BN305 - Virtual Private Network

Credit Points: 15

Prerequisite: BN203 Network Security 1

Co-requisite: N/A

Workload: 48 contact hours

Campus: Melbourne, Sydney

Aims & Objectives

This is a sixth trimester core unit out of a total of 24 units in the Bachelor of Networking (BNet). This unit addresses the BNet course learning outcomes and complements other courses in a related field by developing students’ specialised knowledge in virtual private networks and applying critical skills in networking equipment such as router, switch and server. For further course information refer to: This unit is part of the AQF Level 7 (BNet) course.

This subject provides students with the knowledge and advanced professional skills to manage and maintain VPN. It also provides students with the knowledge and skills to deal with both, MPLS and MPLS VPN architectures. Students will also obtain further knowledge and experience in building, implementing and managing VPN architecture and security.

This unit will cover the following topics:

  1. Overview of VPN in security context, its characteristics, requirements, and architecture
  2. SSL VPN protocols and configurations
  3. Internet Key Exchange Protocol version 1 and 2
  4. IKE v1 & 2 and ISAKMP
  5. Site-to-Site IPsec VPN Operations
  6. VPN routes management/handling at gateways
  7. Overview of MPLS VPN Technology

Learning Outcomes

On successful completion of this unit, students should be able to:

  1. Explain the significance of VPN for contemporary organisations
  2. Discuss the role of VPN to support the security of businesses and corporations
  3. Describe architectural VPN design for small, medium and large businesses and corporations
  4. Report on the health of the existing VPN architecture, solution, data, application, and technology
  5. Discuss the appropriate security design and solutions for varieties of organisations
  6. Report on the current and future state of the management of VPN infrastructure and its technologies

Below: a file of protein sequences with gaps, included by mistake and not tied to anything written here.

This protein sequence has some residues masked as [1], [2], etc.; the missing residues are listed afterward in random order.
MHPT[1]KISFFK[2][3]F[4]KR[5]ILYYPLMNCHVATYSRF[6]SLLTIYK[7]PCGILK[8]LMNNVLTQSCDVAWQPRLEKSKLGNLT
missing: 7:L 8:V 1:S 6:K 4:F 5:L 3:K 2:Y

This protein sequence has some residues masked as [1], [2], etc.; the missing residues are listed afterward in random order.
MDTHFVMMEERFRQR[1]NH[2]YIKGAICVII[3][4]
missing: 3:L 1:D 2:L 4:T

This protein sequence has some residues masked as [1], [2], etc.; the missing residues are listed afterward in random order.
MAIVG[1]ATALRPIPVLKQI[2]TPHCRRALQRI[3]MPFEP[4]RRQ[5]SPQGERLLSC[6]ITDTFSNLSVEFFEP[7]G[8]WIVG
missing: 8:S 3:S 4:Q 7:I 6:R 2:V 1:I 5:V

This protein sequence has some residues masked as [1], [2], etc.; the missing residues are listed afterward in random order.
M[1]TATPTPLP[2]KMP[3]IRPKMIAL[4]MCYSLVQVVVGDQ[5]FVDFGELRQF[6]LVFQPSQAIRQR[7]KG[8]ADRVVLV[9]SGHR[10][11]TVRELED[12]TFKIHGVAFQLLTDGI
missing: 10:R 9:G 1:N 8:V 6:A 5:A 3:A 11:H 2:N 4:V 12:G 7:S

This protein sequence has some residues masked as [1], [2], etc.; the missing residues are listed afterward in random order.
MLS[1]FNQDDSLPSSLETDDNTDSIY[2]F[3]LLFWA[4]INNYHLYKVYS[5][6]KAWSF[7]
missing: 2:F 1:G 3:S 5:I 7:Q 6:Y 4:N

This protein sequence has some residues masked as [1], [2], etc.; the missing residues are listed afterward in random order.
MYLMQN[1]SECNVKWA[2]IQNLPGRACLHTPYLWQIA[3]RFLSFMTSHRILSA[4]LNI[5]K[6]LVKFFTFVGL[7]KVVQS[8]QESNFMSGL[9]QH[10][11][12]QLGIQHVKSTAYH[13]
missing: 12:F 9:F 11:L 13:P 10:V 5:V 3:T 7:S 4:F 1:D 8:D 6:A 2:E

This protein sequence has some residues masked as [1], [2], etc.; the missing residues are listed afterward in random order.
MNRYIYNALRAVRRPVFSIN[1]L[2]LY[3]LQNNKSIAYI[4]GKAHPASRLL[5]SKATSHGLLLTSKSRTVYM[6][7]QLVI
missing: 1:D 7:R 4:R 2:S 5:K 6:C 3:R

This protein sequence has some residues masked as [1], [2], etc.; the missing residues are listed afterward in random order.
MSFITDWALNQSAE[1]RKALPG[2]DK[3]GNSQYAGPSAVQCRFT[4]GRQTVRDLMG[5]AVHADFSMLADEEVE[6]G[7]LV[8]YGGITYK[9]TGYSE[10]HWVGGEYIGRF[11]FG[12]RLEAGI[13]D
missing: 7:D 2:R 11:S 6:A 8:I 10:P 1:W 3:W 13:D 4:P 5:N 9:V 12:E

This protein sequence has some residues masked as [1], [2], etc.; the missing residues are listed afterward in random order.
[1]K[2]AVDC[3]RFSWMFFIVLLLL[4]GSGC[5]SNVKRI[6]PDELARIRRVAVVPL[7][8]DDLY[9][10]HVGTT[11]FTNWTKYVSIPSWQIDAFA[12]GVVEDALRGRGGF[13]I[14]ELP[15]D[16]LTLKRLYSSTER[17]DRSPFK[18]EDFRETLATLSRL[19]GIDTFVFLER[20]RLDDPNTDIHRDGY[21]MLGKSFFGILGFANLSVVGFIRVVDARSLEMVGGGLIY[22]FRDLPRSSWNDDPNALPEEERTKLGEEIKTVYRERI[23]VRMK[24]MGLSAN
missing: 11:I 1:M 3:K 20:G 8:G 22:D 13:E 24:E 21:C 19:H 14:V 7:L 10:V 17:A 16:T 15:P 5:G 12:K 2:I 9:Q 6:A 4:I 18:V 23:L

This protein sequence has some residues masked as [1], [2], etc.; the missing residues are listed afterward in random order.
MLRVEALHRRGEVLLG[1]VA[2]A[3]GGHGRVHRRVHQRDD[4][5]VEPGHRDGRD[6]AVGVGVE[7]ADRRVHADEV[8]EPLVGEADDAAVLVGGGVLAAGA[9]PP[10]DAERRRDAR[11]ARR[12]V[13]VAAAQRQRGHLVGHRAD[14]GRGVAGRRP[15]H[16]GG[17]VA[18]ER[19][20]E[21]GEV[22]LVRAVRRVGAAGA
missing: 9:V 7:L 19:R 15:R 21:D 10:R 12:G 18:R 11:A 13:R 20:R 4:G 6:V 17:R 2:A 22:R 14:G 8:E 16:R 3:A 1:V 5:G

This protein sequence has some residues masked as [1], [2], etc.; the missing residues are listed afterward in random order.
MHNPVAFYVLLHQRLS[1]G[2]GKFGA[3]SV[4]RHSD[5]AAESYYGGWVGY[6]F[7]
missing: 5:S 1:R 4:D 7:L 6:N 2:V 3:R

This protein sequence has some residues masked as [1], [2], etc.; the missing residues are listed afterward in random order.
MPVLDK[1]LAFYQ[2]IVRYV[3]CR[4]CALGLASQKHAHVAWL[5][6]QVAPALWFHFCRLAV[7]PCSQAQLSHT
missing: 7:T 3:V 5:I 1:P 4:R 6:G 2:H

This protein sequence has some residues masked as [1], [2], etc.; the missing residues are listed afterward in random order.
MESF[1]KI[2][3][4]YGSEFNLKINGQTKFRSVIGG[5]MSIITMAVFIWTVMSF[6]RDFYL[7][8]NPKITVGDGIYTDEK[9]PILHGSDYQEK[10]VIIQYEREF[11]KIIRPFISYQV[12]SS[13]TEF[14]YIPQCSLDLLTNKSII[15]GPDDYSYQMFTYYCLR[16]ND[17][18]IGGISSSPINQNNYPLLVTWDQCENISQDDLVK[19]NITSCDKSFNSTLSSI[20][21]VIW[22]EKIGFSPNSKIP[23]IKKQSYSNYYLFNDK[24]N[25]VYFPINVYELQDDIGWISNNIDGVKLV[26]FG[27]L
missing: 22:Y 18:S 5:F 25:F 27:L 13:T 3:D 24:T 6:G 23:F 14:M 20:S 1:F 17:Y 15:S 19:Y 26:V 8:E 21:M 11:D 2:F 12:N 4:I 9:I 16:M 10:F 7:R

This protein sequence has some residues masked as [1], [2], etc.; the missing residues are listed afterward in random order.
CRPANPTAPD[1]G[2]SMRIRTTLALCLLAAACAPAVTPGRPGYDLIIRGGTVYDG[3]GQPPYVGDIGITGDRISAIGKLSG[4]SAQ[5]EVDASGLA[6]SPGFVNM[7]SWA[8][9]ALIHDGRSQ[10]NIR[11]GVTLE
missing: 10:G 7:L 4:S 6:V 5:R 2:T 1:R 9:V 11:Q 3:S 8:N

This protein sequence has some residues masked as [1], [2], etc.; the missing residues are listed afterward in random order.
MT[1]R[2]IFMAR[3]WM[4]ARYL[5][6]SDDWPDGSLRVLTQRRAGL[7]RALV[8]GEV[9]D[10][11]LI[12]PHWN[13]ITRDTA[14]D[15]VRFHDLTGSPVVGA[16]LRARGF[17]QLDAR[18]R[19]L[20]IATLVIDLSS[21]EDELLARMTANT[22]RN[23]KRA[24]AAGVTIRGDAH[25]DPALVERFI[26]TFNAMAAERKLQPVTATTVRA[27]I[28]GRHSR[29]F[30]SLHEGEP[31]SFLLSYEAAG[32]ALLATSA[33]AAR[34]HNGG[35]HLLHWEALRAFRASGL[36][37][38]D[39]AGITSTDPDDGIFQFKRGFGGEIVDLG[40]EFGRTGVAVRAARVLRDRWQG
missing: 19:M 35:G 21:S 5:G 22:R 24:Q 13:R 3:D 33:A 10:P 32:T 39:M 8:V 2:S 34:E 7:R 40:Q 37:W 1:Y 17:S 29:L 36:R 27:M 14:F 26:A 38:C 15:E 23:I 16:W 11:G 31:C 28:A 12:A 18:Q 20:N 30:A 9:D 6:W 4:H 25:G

7. Interpret a roadmap process to transform the VPN architecture to support long-term organisations’ goals
  8. Implement a process to support the administration and the management of VPN

Teaching Method

Lecture: 2 hours
Tutorial/Workshop: 2 hours
Face to Face


Assessment Task
Learning Outcomes Assessed
Midterm Test a-c*10%
Assignment 1a,b*15%
Assignment 2c-h*15%
Laboratory participation & submissiona-h*10%
Final Examination (2 hours)a-h*50%
Total 100%

*refer to learning outcomes above.


  • J. Michael Stewart, Network Security, Firewalls and VPNs, Second Edition Jones and Bartlett Learning

Reference Reading

  • M. Lewis, Comparing, Designing, and Deploying VPNs, Adobe Press, 2006
  • V. Bollapragada, M. Khalid and Scott Wainner, Advanced IPSec VPN Design, U.S.A.: Pearson Education (Cisco Press), 2005
  • J. H. Carmouche, IPSEC Virtual Private Network Fundamentals, U.S.A.: Pearson Education (Cisco Press), 2006
  • R. Deal, The Complete Cisco VPN Configuration Guide (Networking Technology), U.S.A.: Pearson Education (Cisco Press), 2006
  • D.Harkins and D.Carrel, The Internet Key Exchange (IKE), The Internet Society, RFC 2409 (November 1998)

MIT is committed to ensure the course is current, practical and relevant so that graduates are “work ready” and equipped for life-long learning. In order to accomplish this, the MIT Graduate Attributes identify the required knowledge, skills and attributes that prepare students for the industry.
The level to which Graduate Attributes covered in this unit are as follows:

Ability to communicateIndependent and Lifelong LearningEthicsAnalytical and Problem SolvingCultural and Global AwarenessTeamwork Cooperation, Participation and LeadershipSpecialist knowledge of a field of study


Colour coding    

Extent covered

                               The standard  is covered by theory and practice, and addressed by assessed activities in which the students always play an active role, e.g. workshops, lab submissions, assignments, demonstrations, tests, examinations
 The standard is covered by theory or practice, and addressed by assessed activities in which the students mostly play an active role, e.g. discussions, reading, intepreting documents, tests, examinations
 The standard is discussed in theory or practice; it is addressed by assessed activities in which the students may play an active role, e.g. lectures and discussions, reading, interpretation, workshops, presentations 
 The standard is presented as a side issue in theory or practice; it is not specifically assessed, but it is addressed by  activities such as lectures or tutorials
 The standard  is not considered, there is no theory or practice or activities associated with this standard